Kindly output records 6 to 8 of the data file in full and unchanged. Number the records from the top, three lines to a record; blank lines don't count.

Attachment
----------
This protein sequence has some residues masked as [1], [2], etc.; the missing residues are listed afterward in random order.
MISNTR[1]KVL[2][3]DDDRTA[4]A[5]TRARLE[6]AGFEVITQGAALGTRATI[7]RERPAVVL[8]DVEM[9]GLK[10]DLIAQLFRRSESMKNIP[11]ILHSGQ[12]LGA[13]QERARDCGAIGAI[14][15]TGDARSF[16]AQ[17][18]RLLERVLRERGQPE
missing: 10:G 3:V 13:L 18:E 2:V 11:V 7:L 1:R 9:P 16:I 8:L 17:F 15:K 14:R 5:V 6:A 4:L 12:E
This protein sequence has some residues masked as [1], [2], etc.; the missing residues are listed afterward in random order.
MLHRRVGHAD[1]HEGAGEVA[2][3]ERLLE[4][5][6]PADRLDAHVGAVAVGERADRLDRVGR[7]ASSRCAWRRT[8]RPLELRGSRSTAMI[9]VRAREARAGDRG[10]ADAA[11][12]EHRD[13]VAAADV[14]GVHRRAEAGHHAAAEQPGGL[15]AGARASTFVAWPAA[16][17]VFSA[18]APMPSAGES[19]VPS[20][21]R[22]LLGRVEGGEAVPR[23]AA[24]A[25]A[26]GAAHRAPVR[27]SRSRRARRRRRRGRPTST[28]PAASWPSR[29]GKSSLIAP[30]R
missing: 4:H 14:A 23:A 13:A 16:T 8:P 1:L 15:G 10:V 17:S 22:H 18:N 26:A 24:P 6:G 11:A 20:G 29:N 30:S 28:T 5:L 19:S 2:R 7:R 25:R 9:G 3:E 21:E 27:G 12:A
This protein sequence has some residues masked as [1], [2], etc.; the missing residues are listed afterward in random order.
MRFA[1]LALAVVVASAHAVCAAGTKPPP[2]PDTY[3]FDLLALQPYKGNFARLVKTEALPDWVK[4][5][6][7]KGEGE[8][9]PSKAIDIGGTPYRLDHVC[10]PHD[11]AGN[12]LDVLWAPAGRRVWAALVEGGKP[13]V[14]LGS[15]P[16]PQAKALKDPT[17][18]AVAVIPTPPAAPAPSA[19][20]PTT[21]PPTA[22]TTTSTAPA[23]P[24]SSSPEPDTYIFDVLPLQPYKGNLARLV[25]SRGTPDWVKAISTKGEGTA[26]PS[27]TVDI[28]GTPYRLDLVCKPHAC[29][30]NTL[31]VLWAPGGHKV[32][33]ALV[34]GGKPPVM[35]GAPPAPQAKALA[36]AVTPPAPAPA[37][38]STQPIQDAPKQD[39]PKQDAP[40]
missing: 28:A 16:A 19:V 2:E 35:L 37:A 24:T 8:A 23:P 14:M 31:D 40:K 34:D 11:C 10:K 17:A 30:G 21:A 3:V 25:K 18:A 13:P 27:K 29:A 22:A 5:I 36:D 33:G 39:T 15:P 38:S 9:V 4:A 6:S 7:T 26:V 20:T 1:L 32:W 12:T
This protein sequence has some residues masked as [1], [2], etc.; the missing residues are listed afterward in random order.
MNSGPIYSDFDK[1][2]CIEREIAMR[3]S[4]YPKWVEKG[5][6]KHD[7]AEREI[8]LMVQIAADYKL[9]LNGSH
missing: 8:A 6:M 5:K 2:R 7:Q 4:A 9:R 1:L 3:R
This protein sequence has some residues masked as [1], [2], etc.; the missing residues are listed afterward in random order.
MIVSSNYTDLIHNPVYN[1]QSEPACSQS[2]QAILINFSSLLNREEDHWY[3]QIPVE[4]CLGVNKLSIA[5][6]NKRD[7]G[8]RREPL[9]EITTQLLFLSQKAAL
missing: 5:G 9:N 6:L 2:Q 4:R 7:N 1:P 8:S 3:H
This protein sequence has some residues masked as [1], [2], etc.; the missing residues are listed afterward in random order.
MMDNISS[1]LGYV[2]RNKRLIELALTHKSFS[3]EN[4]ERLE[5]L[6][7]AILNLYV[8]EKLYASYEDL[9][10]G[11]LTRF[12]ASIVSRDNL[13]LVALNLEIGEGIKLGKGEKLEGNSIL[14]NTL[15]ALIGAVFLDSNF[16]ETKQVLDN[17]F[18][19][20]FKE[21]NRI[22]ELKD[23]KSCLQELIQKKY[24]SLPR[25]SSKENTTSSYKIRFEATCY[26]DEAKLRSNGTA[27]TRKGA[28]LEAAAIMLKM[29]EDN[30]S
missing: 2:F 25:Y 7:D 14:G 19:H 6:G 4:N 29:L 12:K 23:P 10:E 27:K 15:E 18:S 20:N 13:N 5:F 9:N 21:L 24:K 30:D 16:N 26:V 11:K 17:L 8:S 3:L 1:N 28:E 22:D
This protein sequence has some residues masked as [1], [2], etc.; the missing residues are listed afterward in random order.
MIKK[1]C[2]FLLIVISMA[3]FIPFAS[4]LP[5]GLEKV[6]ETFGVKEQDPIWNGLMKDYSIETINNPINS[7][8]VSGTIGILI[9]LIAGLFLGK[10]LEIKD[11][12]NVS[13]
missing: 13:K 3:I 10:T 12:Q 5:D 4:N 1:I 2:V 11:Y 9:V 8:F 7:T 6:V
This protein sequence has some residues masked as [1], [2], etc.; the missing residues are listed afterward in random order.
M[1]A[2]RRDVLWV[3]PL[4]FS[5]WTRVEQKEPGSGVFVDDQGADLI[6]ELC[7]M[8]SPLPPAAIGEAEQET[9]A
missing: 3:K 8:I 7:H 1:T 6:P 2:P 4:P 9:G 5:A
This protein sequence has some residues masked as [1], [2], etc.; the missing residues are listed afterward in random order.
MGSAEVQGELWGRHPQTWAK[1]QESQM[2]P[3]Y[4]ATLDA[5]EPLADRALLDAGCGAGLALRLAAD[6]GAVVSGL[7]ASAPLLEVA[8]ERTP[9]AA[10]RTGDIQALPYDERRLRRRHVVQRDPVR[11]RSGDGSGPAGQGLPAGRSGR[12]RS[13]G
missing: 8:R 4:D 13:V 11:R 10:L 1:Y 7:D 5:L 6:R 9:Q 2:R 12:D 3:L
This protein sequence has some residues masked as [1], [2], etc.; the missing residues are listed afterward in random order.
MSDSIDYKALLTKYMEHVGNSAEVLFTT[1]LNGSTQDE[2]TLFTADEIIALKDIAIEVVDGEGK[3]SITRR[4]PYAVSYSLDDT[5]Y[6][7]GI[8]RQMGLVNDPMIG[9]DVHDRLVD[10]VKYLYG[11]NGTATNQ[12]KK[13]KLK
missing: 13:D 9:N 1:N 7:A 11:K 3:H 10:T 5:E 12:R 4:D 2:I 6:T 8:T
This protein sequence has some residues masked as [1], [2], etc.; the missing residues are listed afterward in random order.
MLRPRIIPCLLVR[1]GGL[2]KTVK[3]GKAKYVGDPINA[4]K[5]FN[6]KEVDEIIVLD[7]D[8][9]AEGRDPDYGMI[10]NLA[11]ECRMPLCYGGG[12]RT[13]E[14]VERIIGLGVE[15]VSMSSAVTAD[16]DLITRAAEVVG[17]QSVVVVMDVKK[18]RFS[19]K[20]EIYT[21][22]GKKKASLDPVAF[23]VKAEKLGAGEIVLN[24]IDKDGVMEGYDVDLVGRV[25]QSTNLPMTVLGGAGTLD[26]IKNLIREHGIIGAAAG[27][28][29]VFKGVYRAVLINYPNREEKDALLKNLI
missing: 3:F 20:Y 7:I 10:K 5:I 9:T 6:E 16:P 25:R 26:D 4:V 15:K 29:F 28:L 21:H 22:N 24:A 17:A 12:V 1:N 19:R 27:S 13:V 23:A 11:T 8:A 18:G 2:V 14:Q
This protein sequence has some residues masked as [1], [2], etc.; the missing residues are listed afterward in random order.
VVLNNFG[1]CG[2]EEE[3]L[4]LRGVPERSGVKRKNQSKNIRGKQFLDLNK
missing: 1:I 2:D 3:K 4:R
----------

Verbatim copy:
This protein sequence has some residues masked as [1], [2], etc.; the missing residues are listed afterward in random order.
MMDNISS[1]LGYV[2]RNKRLIELALTHKSFS[3]EN[4]ERLE[5]L[6][7]AILNLYV[8]EKLYASYEDL[9][10]G[11]LTRF[12]ASIVSRDNL[13]LVALNLEIGEGIKLGKGEKLEGNSIL[14]NTL[15]ALIGAVFLDSNF[16]ETKQVLDN[17]F[18][19][20]FKE[21]NRI[22]ELKD[23]KSCLQELIQKKY[24]SLPR[25]SSKENTTSSYKIRFEATCY[26]DEAKLRSNGTA[27]TRKGA[28]LEAAAIMLKM[29]EDN[30]S
missing: 2:F 25:Y 7:D 14:G 19:H 6:G 4:N 29:L 12:K 23:P 10:E 27:K 15:E 18:S 20:N 13:N 5:F 9:N 21:L 24:K 30:D 16:N 26:V 11:K 17:L 8:S 3:L 1:N 28:E 22:D
This protein sequence has some residues masked as [1], [2], etc.; the missing residues are listed afterward in random order.
MIKK[1]C[2]FLLIVISMA[3]FIPFAS[4]LP[5]GLEKV[6]ETFGVKEQDPIWNGLMKDYSIETINNPINS[7][8]VSGTIGILI[9]LIAGLFLGK[10]LEIKD[11][12]NVS[13]
missing: 13:K 3:I 10:T 12:Q 5:D 4:N 1:I 2:V 11:Y 9:V 8:F 7:T 6:V
This protein sequence has some residues masked as [1], [2], etc.; the missing residues are listed afterward in random order.
M[1]A[2]RRDVLWV[3]PL[4]FS[5]WTRVEQKEPGSGVFVDDQGADLI[6]ELC[7]M[8]SPLPPAAIGEAEQET[9]A
missing: 3:K 8:I 7:H 1:T 6:P 2:P 4:P 9:G 5:A